I don’t have a lot of work from the Scranton area (even though I grew up around there), but I do intend to show some of the images sprinkled throughout this article from the nearby towns of Wilkes-Barre and associated environs. In fact, my signature image, “Folded Hands” (which you see at the beginning of this article, on my Facebook page, business cards, and the cover of my “Stone Angels” book) was made in the Exeter Cemetery, across the Susquehanna River from Wilkes-Barre. I shot it some years ago around seven o’clock one misty morning, roughly twenty minutes after I left a sleeping woman in bed to zip back to Philadelphia. As I closed her locked front door behind me, I realized I left four pounds of fresh Polish kielbasa in her freezer. Damn!

Slovak Cemetery, Exeter, PA
Occasionally I post images on the Facebook page, “Cemetery Iron,” like this gate from the Exeter cemetery. (“Cintorin” is Slovak for ‘cemetery.’) The wrought iron fencing reminds me that for the next few months, all my food will have a metallic taste. Side-effect of the stapedctomy (ear surgery). My doting wife Jill just allowed me to devour a hot dog, which tasted much like one would expect a piece of cemetery iron to taste, were it served up on a bun. Maybe later, I’ll try a metallic Nutella sandwich.
Oww! Sorry − just tore off an errant ECG electrode they left on my right leg. Funny how when they were monitoring my vital signs, they complimented me on how “normal” I was! Hah! Me! Normal! If only they were to read this blog! Anyway, I’m glad I had the bionic ear installed (my hearing acuity will be so amazing I’ll be able to hear what people are thinking! Imagine that.). A benefit of hearing well is that when I do shows now and meet people face-to-face, I’ll actually be able to hear what you’re saying (instead of faking it, as I’ve been doing.  No that’s not true – I’ve learned to read lips. Again, not true. I can kind of hear, but I do sometimes allow my imagination to fill in the gaps. Much like how I write, since my memory is less than perfect. I’ve had considerable hearing loss since I was twenty years old, when I spent way too much time next to the PA speakers at several KISS concerts. I’ve also come to suspect that my parents may have dropped me on the head as a small child.

So anyway, while in Scranton for the Art Event, I intend to spend some time in the nearby Dunmore Cemetery, as recommended by my Facebook Friend,Wendy Conrad Belaski, who is a member of  The Dearly Departed Players (who give tours of the cemetery while reenacting the personalities buried there).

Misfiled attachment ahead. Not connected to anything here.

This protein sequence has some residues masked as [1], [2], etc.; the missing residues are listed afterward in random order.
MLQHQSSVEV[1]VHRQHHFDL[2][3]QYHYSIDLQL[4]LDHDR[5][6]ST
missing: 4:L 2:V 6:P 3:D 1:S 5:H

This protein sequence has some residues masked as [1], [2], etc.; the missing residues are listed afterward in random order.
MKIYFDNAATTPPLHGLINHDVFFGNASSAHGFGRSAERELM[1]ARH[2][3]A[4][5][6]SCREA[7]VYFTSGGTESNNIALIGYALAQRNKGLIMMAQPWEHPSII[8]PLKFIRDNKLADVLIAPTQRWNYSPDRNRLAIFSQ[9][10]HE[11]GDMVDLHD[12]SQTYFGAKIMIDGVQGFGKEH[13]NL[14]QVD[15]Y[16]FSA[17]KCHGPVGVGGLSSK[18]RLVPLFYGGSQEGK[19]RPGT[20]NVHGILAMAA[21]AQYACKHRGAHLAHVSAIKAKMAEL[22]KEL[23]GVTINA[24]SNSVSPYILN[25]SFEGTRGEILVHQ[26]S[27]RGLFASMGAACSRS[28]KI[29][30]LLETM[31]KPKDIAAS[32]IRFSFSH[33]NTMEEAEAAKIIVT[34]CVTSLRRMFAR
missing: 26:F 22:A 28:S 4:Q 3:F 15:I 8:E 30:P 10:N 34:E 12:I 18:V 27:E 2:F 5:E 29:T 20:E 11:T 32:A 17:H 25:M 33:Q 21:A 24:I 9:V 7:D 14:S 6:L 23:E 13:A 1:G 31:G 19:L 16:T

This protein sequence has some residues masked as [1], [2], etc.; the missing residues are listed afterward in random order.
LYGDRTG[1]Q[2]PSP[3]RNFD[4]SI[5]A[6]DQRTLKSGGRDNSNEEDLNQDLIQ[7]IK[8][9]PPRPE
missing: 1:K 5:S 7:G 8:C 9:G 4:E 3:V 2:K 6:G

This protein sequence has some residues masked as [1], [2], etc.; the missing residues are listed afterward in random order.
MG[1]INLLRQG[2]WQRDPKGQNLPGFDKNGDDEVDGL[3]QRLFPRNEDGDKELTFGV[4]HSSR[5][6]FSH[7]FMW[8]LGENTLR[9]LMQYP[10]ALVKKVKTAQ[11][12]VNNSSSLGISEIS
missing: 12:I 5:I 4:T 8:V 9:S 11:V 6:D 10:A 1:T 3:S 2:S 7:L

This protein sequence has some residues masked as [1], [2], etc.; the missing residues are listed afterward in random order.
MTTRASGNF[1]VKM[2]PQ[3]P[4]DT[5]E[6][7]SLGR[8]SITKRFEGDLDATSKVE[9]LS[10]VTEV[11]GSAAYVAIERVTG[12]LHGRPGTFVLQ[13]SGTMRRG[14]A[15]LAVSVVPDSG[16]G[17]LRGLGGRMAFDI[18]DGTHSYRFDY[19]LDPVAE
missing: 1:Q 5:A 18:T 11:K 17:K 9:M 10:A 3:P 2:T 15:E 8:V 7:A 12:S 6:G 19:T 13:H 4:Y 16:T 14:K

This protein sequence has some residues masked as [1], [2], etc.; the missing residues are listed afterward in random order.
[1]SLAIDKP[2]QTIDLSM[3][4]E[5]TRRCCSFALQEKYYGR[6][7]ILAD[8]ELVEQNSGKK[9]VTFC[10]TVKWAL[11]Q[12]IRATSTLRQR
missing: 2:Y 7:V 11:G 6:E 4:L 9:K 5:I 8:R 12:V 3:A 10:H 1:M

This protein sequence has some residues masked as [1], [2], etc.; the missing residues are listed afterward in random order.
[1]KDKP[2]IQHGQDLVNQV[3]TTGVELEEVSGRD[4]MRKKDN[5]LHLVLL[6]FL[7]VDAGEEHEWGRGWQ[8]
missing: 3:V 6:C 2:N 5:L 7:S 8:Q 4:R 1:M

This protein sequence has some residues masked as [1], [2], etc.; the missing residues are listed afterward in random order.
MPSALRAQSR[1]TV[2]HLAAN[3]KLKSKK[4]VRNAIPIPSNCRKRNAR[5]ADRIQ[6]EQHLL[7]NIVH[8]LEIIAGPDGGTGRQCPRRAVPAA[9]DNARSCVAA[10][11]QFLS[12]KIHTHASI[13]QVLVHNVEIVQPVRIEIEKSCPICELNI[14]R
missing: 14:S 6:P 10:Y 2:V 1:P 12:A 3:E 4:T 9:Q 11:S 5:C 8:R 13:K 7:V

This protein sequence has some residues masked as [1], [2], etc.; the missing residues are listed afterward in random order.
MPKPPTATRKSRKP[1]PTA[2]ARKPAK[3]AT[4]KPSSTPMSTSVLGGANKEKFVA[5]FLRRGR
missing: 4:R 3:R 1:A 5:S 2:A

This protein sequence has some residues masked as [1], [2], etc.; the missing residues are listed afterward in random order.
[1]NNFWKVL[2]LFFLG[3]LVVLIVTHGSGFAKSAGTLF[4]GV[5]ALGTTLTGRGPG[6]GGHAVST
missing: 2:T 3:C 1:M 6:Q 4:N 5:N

Angel, Hollenback Cemetery
Another favorite graveyard of mine in the area is the Hollenback Cemetery, which is across the street from the Wilkes-Barre General Hospital (click here for a view of its rather unique entryway). My Dad died there in 2004 (the hospital, not the cemetery). Hollenback is a quaint old hilly Victorian cemetery along the river, which is where I shot this angel. As for the cemetery where my Dad‘s ashes reside, that’s an unassuming little back-mountain graveyard in an area north of Wilkes-Barre that is so “out there” it’s just called the “Back Mountain.” I don’t believe there’s even a town associated with it, just a sand pit.

"Damaged Woman with Dog"
Here’s a photo a little statue near my Dad’s grave. Looks like the woman had some surgery done to her head. Which prompts me to break here and apologize since I, your favorite content provider, seem to be jumping around a bit, ah, content-wise. It’s the drugs. But hey, if it worked for Hunter Thompson (Fear and Loathing in Las Vegas, etc.), should work for me, right? Gee, I wonder if Microsoft Word has a plug-in for correcting dyslexic text? (Try to say that quickly three times! .. or just ONCE, actually…) It’s taking me much longer than usual to type this article since the effector neurons sending impulses from my brain to my fingers seem to be regularly misfiring. Have to keep going back to make corrections. Maybe I’ll lighten up on the next load of painnkilerz.

"Old Man"
You look at pictures like this “Old Man”  (double-exposed and cross-processed Ektachrome) from the Hollenback Cemetery, and you wonder if this guy had anything to live for when he reached the stage in his life when the sculpture was made.  Me, I certainly do have a lot to live for and to be thankful for – a wonderful wife, four lovely children. Oh, and the ability to go on being Ed Snyder for a while longer, until my peep-hole into the world is finally closed, as Kurt Vonnegut would say (or said, rather, as he’s dead). Vonnugut’s work, by the way, is one of the few things you can read when you’re drugged up and loopy, and still have it all make sense! This last image is for him: